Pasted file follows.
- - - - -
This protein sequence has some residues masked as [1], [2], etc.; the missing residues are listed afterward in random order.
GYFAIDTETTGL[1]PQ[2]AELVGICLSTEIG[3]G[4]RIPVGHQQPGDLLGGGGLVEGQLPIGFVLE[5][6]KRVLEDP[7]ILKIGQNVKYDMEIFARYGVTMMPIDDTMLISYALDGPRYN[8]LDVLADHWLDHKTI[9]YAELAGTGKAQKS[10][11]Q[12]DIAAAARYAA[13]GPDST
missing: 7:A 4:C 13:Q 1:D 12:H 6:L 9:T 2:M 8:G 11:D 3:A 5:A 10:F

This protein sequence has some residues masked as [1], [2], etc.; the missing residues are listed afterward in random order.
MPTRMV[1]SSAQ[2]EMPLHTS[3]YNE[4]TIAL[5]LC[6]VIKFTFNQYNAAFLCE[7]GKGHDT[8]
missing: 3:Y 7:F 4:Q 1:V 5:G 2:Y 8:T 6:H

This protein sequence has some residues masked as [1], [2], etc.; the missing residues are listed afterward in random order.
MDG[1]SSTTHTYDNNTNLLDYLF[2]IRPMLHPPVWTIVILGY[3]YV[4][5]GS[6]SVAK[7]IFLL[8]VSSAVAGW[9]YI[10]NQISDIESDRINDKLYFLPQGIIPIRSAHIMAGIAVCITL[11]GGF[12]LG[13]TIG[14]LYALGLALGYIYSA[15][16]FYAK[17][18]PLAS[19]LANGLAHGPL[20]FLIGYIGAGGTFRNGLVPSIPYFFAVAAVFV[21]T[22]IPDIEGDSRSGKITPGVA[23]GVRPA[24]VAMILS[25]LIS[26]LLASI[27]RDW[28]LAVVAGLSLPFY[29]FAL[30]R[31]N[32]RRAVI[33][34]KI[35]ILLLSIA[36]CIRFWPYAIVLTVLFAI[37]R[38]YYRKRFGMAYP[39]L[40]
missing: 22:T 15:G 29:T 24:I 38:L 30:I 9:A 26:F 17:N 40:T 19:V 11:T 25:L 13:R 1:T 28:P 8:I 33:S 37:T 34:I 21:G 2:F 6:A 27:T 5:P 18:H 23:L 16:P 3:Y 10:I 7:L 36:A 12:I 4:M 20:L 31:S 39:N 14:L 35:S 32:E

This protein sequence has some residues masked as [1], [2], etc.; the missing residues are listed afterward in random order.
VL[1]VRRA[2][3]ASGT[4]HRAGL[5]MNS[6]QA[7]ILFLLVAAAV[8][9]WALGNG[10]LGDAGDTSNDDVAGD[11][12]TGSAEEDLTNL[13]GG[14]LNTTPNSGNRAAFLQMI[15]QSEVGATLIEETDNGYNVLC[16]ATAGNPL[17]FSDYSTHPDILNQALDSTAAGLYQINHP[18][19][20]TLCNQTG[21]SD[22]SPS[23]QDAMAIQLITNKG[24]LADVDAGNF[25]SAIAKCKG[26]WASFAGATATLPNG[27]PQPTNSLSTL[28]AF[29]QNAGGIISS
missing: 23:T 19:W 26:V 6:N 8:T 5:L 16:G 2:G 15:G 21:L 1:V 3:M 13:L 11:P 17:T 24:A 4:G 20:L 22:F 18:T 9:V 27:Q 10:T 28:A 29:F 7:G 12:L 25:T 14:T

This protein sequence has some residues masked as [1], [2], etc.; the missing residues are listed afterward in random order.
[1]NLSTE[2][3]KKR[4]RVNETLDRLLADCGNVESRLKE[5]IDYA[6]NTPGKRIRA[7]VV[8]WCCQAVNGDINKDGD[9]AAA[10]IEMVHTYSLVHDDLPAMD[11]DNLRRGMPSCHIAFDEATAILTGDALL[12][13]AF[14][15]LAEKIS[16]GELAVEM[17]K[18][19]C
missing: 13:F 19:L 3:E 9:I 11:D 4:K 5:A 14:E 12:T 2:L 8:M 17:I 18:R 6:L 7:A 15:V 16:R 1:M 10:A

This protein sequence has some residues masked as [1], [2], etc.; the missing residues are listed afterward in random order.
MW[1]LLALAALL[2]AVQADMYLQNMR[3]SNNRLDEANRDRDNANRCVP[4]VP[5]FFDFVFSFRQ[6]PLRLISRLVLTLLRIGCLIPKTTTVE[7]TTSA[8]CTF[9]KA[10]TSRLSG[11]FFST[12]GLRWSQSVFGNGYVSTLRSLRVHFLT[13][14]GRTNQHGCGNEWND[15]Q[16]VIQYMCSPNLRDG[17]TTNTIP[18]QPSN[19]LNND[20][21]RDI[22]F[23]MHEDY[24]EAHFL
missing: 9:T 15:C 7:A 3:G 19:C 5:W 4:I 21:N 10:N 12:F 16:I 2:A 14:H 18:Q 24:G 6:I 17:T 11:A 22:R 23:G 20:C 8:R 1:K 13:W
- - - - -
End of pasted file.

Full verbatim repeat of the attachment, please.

This protein sequence has some residues masked as [1], [2], etc.; the missing residues are listed afterward in random order.
GYFAIDTETTGL[1]PQ[2]AELVGICLSTEIG[3]G[4]RIPVGHQQPGDLLGGGGLVEGQLPIGFVLE[5][6]KRVLEDP[7]ILKIGQNVKYDMEIFARYGVTMMPIDDTMLISYALDGPRYN[8]LDVLADHWLDHKTI[9]YAELAGTGKAQKS[10][11]Q[12]DIAAAARYAA[13]GPDST
missing: 7:A 4:C 13:Q 1:D 12:H 6:L 9:T 2:M 8:G 11:D 3:A 5:A 10:F

This protein sequence has some residues masked as [1], [2], etc.; the missing residues are listed afterward in random order.
MPTRMV[1]SSAQ[2]EMPLHTS[3]YNE[4]TIAL[5]LC[6]VIKFTFNQYNAAFLCE[7]GKGHDT[8]
missing: 3:Y 7:F 4:Q 1:V 5:G 2:Y 8:T 6:H

This protein sequence has some residues masked as [1], [2], etc.; the missing residues are listed afterward in random order.
MDG[1]SSTTHTYDNNTNLLDYLF[2]IRPMLHPPVWTIVILGY[3]YV[4][5]GS[6]SVAK[7]IFLL[8]VSSAVAGW[9]YI[10]NQISDIESDRINDKLYFLPQGIIPIRSAHIMAGIAVCITL[11]GGF[12]LG[13]TIG[14]LYALGLALGYIYSA[15][16]FYAK[17][18]PLAS[19]LANGLAHGPL[20]FLIGYIGAGGTFRNGLVPSIPYFFAVAAVFV[21]T[22]IPDIEGDSRSGKITPGVA[23]GVRPA[24]VAMILS[25]LIS[26]LLASI[27]RDW[28]LAVVAGLSLPFY[29]FAL[30]R[31]N[32]RRAVI[33][34]KI[35]ILLLSIA[36]CIRFWPYAIVLTVLFAI[37]R[38]YYRKRFGMAYP[39]L[40]
missing: 22:T 15:G 29:T 24:I 38:L 30:I 9:A 26:F 17:N 40:T 19:V 11:T 25:L 13:R 1:T 28:P 8:I 33:S 37:T 34:I 21:G 2:F 6:A 27:T 5:P 18:H 23:L 16:P 3:Y 10:I 7:L 36:A 12:I 4:M 20:L 31:S 39:N 14:L 35:S 32:E

This protein sequence has some residues masked as [1], [2], etc.; the missing residues are listed afterward in random order.
VL[1]VRRA[2][3]ASGT[4]HRAGL[5]MNS[6]QA[7]ILFLLVAAAV[8][9]WALGNG[10]LGDAGDTSNDDVAGD[11][12]TGSAEEDLTNL[13]GG[14]LNTTPNSGNRAAFLQMI[15]QSEVGATLIEETDNGYNVLC[16]ATAGNPL[17]FSDYSTHPDILNQALDSTAAGLYQINHP[18][19][20]TLCNQTG[21]SD[22]SPS[23]QDAMAIQLITNKG[24]LADVDAGNF[25]SAIAKCKG[26]WASFAGATATLPNG[27]PQPTNSLSTL[28]AF[29]QNAGGIISS
missing: 23:T 19:W 26:V 6:N 8:T 5:L 16:G 2:G 15:G 21:L 1:V 3:M 13:L 11:P 17:T 24:A 4:G 20:L 22:F 18:T 9:V 27:Q 10:T 28:A 29:F 7:G 12:L 25:T 14:T

This protein sequence has some residues masked as [1], [2], etc.; the missing residues are listed afterward in random order.
[1]NLSTE[2][3]KKR[4]RVNETLDRLLADCGNVESRLKE[5]IDYA[6]NTPGKRIRA[7]VV[8]WCCQAVNGDINKDGD[9]AAA[10]IEMVHTYSLVHDDLPAMD[11]DNLRRGMPSCHIAFDEATAILTGDALL[12][13]AF[14][15]LAEKIS[16]GELAVEM[17]K[18][19]C
missing: 13:F 19:L 3:E 9:I 11:D 4:K 5:A 14:E 12:T 2:L 8:M 17:I 18:R 6:L 7:A 15:V 16:R 1:M 10:A

This protein sequence has some residues masked as [1], [2], etc.; the missing residues are listed afterward in random order.
MW[1]LLALAALL[2]AVQADMYLQNMR[3]SNNRLDEANRDRDNANRCVP[4]VP[5]FFDFVFSFRQ[6]PLRLISRLVLTLLRIGCLIPKTTTVE[7]TTSA[8]CTF[9]KA[10]TSRLSG[11]FFST[12]GLRWSQSVFGNGYVSTLRSLRVHFLT[13][14]GRTNQHGCGNEWND[15]Q[16]VIQYMCSPNLRDG[17]TTNTIP[18]QPSN[19]LNND[20][21]RDI[22]F[23]MHEDY[24]EAHFL
missing: 9:T 15:C 7:A 3:G 19:C 5:W 4:I 21:N 10:N 12:F 16:I 2:A 14:H 18:Q 24:G 6:I 17:T 11:A 22:R 23:G 20:C 8:R 1:K 13:W